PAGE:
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Post-election coal share rally fades at year-end

A surge in share prices of major U.S. coal companies that followed the election of Republican Donald Trump in early November has largely faded at year-end, with stocks even or lower than they were in the days after the campaign ended.

Trump spent much of the election pledging support for the ailing coal industry, promising to increase production and "put miners back to work" with a rollback of Obama administration regulations often cited as detrimental to the industry.

The election results allowed a surge in investor optimism that the Republican would provide the relief needed to reverse years of decline in demand, production and earnings. According to an S&P Global Market Intelligence analysis of the market capitalization of major public U.S. coal producers, the post-election rally, combined with some market optimism, helped increase the value of the industry 130% from November the previous year.

In the weeks since, the momentum behind share prices seen in the immediate aftermath of Election Day has largely faded, with some companies seeing significant drops in value since early November.

In the hours after Trump's victory, the rally was most evident with shares of Peabody Energy Corp., which is still in the midst of bankruptcy reorganization. By Nov. 10, the company's shares had risen to as high as $14.80, up from $8.55 on the day before the election.

However, Peabody's shares have since fallen, reaching $5.43 at market close on Dec. 27, a 63.3% drop from Nov. 10.

Peabody recently announced that it had paid its bankruptcy financing package earlier than expected and released its Chapter 11 plan, outlining its intention to emerge from reorganization in the second quarter of next year.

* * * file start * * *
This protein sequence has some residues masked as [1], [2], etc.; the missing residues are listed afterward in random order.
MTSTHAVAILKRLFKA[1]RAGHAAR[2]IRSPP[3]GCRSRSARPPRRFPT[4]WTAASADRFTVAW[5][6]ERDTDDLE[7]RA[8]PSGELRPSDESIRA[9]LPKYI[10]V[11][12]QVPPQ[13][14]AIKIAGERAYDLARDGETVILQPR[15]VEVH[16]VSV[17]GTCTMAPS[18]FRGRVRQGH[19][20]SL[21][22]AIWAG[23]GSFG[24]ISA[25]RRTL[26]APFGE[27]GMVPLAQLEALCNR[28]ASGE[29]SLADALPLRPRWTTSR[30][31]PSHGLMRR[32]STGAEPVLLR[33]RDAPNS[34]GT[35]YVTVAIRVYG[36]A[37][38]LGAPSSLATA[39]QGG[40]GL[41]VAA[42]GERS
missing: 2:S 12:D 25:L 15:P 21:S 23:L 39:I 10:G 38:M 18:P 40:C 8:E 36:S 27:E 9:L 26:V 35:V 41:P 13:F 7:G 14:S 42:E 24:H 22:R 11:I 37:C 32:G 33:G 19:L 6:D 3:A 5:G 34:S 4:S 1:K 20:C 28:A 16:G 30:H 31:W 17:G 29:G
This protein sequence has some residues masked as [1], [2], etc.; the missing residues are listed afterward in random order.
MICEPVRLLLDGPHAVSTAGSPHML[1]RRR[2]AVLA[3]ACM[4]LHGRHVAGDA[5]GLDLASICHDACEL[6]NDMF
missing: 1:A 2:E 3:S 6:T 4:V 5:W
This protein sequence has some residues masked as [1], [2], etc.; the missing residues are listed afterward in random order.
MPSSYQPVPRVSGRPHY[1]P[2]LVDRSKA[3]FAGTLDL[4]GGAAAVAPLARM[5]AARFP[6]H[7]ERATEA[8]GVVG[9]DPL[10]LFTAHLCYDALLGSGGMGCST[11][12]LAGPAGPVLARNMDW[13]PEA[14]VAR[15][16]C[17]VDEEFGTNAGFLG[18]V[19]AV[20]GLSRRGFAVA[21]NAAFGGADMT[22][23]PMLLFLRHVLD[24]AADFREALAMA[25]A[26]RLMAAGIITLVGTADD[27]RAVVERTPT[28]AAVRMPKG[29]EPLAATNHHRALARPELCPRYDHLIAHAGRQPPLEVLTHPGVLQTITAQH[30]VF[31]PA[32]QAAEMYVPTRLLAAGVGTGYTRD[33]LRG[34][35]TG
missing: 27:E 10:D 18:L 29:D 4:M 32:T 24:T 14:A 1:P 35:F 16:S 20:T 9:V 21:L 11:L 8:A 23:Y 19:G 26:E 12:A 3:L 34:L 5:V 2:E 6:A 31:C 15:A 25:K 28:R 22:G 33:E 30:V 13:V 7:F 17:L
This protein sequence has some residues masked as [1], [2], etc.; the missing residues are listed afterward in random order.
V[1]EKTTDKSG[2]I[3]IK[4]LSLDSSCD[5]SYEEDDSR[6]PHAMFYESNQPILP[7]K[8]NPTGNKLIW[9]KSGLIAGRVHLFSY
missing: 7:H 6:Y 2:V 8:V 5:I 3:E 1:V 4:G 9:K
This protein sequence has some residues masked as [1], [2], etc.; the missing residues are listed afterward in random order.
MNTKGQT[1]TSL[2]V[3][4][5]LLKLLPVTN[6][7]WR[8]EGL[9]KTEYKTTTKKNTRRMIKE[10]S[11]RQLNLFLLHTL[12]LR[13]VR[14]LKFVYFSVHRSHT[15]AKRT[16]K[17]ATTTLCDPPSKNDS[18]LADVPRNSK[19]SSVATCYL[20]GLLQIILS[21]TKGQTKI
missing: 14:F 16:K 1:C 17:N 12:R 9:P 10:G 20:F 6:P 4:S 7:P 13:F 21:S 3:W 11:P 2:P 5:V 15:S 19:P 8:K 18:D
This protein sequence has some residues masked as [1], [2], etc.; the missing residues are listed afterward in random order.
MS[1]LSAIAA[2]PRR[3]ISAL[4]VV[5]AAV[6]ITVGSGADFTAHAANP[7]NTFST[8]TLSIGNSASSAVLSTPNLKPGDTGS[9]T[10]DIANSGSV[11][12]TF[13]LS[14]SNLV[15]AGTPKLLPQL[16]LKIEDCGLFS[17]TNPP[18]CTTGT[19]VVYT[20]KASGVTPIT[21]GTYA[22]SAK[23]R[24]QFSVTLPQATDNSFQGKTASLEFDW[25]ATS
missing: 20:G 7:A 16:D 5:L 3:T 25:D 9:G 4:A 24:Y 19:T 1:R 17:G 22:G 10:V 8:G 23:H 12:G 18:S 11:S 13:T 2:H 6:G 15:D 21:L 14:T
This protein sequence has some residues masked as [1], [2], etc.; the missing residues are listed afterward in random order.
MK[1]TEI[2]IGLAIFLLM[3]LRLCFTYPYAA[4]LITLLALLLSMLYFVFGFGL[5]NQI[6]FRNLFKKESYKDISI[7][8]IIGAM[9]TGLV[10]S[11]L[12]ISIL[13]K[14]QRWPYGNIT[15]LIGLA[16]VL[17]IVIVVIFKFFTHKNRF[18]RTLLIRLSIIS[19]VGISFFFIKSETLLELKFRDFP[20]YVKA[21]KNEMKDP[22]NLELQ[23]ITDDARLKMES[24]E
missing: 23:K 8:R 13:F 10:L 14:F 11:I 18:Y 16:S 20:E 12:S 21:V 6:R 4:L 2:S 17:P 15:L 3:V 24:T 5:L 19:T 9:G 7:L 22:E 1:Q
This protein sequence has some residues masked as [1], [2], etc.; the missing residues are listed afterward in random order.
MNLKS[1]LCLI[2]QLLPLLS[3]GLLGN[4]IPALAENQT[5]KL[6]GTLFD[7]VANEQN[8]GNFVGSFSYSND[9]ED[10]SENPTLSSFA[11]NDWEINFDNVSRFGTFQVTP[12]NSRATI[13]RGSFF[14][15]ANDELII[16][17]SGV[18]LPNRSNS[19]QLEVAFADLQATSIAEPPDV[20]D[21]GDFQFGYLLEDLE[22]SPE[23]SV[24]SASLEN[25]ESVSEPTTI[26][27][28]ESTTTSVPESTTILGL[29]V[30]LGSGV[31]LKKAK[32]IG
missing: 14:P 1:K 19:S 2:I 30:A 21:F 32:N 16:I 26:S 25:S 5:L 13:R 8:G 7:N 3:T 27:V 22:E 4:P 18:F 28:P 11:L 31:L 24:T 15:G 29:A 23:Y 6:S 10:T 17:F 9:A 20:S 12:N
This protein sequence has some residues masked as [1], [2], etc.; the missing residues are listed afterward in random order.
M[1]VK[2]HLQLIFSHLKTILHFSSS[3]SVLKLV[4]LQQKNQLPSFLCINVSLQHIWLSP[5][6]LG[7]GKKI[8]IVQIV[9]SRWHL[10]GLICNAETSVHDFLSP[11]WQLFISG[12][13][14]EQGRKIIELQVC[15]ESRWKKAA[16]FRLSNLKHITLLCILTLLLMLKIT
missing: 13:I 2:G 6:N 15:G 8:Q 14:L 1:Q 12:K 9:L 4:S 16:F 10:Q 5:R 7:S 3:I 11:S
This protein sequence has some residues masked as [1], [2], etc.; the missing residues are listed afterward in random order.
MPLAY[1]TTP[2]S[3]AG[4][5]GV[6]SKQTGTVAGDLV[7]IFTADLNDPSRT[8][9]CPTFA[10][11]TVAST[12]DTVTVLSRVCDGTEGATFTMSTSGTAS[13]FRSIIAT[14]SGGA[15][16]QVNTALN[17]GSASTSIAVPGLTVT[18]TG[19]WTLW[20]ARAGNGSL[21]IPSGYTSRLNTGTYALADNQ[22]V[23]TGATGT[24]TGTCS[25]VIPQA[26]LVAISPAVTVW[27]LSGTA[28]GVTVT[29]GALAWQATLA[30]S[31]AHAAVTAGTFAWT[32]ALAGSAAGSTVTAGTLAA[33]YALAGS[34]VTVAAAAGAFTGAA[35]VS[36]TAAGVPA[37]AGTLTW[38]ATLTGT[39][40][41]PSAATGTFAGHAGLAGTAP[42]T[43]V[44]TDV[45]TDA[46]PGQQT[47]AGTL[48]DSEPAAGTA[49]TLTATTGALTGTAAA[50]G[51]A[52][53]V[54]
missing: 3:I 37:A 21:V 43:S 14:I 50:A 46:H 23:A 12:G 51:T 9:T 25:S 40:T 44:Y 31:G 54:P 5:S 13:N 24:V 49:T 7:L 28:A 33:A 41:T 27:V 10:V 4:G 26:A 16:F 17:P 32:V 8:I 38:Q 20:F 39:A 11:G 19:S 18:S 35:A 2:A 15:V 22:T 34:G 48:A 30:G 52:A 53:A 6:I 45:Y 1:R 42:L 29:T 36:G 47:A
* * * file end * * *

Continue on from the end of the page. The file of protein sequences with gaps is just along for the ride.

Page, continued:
Cloud Peak Energy Inc. also saw its shares fall from the post-election rally, sliding from $7.59 on Nov. 10 to $6.11 at the end of Dec. 27, marking a nearly 20% drop. Cloud Peak and other producers active in the western U.S. are anticipating some relief from the incoming administration, including possible action on the federal coal lease moratorium and assistance regarding stalled export terminals that would allow greater access to the Asian market.

Since Election Day, some U.S. producers have seen more modest progress, with CNX Coal Resources LP shares falling just 1.7% from Nov. 10 to Dec. 27 and Foresight Energy LP shares actually climbing 5.23% during that same period.

One exception to the slowing momentum came with Westmoreland Coal Co., which saw its shares continue to steadily rise from $14.72 on Nov. 10 to $18.57 on Dec. 27 — a 26.2% increase.

Emerging as early and consistent supporters of the Trump campaign, U.S. coal producers have been granted some early progress with the president-elect's Cabinet selections and policy announcements, most notably Rep. Ryan Zinke, R-Mont., to head the U.S. Department of the Interior.

Zinke has been a consistent coal advocate in Congress.

However, some of Trump's other selections to head energy and environmental agencies have been less certain in their dedication to following through on promises to support coal over other energy resources.